Euthanasia 


A Thought, Big Three / Thursday, March 9th, 2017

The argument for and against euthanasia is a painful one for many. The conversation is incredibly serious when we talk about ending a life. Though for me it is clear that if someone who is of sound mind chooses to end their life due to their suffering it is a choice we should all respect. It is important to set out firm rules around this but kindness would say that it is the right thing to do.

There are many issues people site that surrounding euthanasia that isn’t the issue itself. The main one is that people may maliciously use this to end the life of someone legally. Against their will and choice, this would be a terrible event but little to no evidence of this has been shown in places that have legalised euthanasia. I’d encourage you to listen to the podcast by Andrew Denton: Better Off Dead. In it these concerns are discussed and the people who handle these matters put forward their experiences.

To me these concerns, whilst needing to be safe guarded against, are not the true reasons why people oppose Euthanasia. It is a terrible decision and must be incredibly painful to have a love one make. The reason I feel euthanasia is objected to is not as pragmatic as possible nefarious use. It is more deeply emotional and ingrained in the feeling part of the brain.


Here are the 3 reasons I believe people choose no:

1. Religion

The R word, while not my favourite form of thought it has served humanity for some time. The problem is that religion and the reasoning behind it has been eclipsed by medical technology. The idea that all life is sacred is an important one, and when the average life was in the 50s you could understand the thought.

In the present day we see people living to ages only made possible by medical technology. Therefor the arguments against falls a little flat. You should not intervene in Gods will except to keep people alive longer than they wish. Like many parts of modern society, religion attempts to apply 4th century logic to 21st problems.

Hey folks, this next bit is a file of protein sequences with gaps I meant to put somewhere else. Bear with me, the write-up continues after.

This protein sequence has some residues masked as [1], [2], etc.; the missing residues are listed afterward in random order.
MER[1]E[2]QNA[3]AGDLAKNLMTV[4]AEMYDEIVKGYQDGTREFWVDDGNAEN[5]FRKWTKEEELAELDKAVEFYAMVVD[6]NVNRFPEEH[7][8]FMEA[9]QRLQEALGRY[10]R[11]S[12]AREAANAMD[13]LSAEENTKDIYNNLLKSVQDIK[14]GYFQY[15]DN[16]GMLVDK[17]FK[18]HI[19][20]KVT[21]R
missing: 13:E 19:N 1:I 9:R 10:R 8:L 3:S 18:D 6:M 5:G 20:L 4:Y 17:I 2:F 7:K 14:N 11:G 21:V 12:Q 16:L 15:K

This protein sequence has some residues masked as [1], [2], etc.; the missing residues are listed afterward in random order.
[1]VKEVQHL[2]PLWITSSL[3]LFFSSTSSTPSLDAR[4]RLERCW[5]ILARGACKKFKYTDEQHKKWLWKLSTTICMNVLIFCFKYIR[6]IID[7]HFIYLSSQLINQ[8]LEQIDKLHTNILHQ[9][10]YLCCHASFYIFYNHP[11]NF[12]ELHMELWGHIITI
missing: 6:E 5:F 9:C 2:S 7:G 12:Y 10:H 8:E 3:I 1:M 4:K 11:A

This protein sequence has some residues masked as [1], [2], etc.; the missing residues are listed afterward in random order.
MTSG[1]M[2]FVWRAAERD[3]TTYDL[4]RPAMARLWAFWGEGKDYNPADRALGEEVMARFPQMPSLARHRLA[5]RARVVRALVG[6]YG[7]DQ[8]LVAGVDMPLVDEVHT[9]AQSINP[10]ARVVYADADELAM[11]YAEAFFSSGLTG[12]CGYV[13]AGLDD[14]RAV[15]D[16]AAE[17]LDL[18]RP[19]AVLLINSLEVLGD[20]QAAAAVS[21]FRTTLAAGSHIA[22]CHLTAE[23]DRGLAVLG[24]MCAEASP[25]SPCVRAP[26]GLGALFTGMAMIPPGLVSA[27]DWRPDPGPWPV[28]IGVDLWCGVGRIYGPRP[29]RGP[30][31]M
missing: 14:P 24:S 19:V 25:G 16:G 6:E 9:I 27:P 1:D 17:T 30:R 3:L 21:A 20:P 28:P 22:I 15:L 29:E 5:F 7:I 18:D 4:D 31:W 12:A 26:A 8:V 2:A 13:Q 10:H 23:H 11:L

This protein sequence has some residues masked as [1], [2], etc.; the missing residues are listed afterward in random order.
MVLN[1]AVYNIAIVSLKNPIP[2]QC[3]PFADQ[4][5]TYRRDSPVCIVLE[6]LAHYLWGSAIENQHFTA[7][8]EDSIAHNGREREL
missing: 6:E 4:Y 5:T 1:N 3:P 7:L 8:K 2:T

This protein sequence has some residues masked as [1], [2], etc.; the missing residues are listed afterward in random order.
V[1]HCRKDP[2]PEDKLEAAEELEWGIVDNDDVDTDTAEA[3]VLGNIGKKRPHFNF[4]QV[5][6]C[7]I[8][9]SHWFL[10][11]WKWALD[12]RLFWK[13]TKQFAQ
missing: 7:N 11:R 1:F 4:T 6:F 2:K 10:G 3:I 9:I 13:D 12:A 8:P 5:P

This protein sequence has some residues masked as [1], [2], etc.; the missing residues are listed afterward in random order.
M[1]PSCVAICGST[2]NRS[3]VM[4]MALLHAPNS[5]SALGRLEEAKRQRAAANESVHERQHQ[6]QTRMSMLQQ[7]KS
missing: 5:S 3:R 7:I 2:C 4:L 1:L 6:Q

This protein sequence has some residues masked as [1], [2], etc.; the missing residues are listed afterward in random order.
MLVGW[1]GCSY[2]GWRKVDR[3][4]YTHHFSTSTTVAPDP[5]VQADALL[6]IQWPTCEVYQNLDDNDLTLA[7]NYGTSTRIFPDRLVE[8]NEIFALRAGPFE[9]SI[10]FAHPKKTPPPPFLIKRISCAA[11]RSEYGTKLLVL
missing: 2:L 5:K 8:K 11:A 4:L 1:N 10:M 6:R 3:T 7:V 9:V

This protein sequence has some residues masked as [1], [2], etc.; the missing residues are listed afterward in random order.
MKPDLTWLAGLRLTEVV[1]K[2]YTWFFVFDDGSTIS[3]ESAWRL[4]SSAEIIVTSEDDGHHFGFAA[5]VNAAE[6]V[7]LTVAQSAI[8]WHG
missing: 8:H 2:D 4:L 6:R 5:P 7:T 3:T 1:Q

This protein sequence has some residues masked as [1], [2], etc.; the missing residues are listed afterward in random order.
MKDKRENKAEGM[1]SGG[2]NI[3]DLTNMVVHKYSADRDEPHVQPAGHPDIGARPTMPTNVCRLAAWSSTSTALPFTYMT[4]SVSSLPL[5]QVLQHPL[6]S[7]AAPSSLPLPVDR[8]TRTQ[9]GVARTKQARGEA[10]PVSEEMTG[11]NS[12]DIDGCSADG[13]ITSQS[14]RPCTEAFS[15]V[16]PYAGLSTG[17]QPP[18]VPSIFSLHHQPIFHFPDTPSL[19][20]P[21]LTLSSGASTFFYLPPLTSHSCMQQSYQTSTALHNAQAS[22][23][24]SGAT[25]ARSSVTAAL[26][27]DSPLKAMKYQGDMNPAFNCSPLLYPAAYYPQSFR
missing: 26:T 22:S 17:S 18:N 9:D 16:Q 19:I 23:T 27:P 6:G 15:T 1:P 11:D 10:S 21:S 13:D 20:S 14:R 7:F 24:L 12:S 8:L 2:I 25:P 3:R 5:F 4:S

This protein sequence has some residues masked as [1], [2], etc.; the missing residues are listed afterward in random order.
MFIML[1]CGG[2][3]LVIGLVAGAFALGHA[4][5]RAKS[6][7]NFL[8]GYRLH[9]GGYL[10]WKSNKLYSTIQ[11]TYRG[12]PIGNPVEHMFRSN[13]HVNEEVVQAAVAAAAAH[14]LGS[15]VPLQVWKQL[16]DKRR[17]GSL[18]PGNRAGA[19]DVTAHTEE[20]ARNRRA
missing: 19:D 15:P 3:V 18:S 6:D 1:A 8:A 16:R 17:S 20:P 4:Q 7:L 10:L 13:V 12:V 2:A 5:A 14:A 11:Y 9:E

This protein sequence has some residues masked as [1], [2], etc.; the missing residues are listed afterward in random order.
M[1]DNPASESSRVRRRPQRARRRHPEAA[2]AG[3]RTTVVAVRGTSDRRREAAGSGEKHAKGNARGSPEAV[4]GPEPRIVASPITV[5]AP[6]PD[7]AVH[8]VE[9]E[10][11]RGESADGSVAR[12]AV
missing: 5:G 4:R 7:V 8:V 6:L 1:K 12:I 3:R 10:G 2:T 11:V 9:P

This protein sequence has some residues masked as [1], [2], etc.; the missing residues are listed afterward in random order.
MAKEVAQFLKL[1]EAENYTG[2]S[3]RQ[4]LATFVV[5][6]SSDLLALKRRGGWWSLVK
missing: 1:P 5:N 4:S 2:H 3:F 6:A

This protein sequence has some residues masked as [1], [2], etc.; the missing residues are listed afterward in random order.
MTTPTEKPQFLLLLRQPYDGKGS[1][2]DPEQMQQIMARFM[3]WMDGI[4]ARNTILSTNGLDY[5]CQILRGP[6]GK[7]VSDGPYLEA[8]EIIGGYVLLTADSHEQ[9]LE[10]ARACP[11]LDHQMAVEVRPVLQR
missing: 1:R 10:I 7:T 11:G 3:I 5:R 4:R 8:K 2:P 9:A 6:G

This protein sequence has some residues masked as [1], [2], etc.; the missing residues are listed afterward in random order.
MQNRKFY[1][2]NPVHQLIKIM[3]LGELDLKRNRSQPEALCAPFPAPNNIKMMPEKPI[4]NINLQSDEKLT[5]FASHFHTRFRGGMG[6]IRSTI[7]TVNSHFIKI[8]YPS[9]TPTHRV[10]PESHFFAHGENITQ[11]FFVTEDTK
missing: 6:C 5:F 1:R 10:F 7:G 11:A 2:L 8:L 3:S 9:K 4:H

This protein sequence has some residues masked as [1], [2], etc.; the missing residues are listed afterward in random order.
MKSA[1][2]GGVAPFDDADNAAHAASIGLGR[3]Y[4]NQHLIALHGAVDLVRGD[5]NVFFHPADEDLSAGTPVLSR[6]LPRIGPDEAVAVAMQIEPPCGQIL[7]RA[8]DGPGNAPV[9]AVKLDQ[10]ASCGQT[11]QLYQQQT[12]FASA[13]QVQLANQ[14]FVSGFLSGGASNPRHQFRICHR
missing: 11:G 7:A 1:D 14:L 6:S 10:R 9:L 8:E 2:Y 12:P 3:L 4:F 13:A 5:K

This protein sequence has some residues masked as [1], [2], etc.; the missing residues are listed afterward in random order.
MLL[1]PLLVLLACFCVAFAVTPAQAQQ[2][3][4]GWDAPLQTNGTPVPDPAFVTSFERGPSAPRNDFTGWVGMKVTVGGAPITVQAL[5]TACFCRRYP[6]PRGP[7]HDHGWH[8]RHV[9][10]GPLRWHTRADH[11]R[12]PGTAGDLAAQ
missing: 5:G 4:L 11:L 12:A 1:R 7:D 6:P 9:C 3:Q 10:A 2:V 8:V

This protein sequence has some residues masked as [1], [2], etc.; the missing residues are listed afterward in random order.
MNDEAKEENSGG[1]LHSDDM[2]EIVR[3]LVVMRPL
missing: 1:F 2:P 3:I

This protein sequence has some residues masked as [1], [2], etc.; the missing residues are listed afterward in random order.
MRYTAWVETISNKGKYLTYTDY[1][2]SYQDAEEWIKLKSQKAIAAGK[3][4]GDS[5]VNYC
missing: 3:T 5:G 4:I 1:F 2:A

I believe you should be allowed to follow whatever your religion teaches you. If that is your decision than we should honour it but you should also honour those who disagree with you. I would not expect a religious institution to accept or endorse Euthanasia. I also do not expect religion to impose their rules on the unfaithful.

It is hard for religious people to do this I understand, to separate their views from the rights of others. On this subject I think it is imperative. The people asking for Euthanasia are not doing it trivially. They are at the end of their lives and often in pain that cannot be stopped. Mercy is needed even if not be your kind. Can you really hold yourself responsible for the ongoing pain of another person?

While I think Religion is a reason people site, to me its more of an enforcer. It puts into words a deep fear we all have. Fear of abandonment and death. Putting onto parchment a reason to avoid engaging with those fears. God commands it; while I fear it. Giving up the responsibility of fear to a higher power. Enduring another’s pain so you need not face what you really feel.